COMPETING ON THE WINSTON CUP LEVEL IS THE ASPIRATION OF ALL DRIVERS, SO IS THERE MORE OF A COMMITMENT TO AN ORGANIZATION THAN A DRIVER, KNOWING THAT THE DRIVERS MAY MAKE THE JUMP? "Part of the equation and part of the value that Ford derives from the Busch Series is that it is a training ground for up-and-coming drivers and team members, not just drivers, but crew chiefs, engine tuners, chassis people and body people. The Busch Series is the place that a lot of people cut their teeth on and get a lot of experience on. It even starts before drivers and crew members start competing at the NASCAR level, just driving stock cars in at the Saturday night tracks, the Modified Series, the Winston West Series and ARCA and so forth."
CURRENTLY, THERE SEEM TO BE MORE DRIVERS STARTING THEIR NASCAR CAREERS IN THE BUSCH SERIES RATHER THAN THE CRAFTSMAN TRUCK SERIES. IS THE BUSCH SERIES A BETTER PROVING GROUND? "Not at all. It's just a question of what opportunities present themselves in particular points in time."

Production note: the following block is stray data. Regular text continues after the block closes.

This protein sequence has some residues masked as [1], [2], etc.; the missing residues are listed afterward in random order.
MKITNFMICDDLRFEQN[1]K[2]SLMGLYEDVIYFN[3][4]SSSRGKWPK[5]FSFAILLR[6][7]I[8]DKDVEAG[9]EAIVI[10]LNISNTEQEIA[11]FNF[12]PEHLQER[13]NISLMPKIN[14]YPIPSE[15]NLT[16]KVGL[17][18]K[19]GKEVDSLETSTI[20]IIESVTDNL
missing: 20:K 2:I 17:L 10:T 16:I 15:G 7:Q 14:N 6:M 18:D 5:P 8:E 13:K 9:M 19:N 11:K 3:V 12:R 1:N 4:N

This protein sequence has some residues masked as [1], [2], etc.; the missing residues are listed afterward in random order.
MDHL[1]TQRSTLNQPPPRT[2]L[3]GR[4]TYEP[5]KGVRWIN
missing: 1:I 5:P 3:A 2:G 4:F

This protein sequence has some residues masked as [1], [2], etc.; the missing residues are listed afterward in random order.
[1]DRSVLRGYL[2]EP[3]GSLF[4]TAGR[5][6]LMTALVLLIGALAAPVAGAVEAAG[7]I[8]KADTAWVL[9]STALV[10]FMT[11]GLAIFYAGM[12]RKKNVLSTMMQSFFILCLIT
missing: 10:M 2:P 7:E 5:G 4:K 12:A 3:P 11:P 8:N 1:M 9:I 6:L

THERE ALWAYS SEEMS TO BE A LEAST ONE FULL-TIME WINSTON CUP COMPETITOR, AND SOMETIMES MORE, COMPETING IN THE BUSCH SERIES EVENTS. ARE THEY TAKING THE STARTING SPOTS OF POSSIBLE UP-AND-COMING DRIVERS? "I don't believe so. In fact, I think it adds to the series in a couple of ways. First, it obviously draws fans and draws attention to the series, but secondly, it gives the drivers like Scott Riggs, Kasey Kahne and Greg Biffle the opportunity to compete against the people that they will ultimately be competing with later in their careers. It really helps them sharpen their skills and it also gives the team a measuring stick to say, 'How good are we?' and 'Are we ready to move up to the next level?'"
RULE CHANGES ARE FEWER ARE FURTHER BETWEEN IN THE BUSCH SERIES. IS THAT BECAUSE THERE IS MORE PARITY BETWEEN MANUFACTURERS OR JUST LESS POLITICKING? "I think it's the latter. Everyone in the Busch Series that I've ever talked to just says that they're accustomed to, once the green flag drops at Daytona, 'you run what you've brung.' If you're at a disadvantage, you're just going to have to go out there and figure out ways to overcome that. Looking at it from the manufacturer's side, there's less politicking and there's less room for maneuvering as well."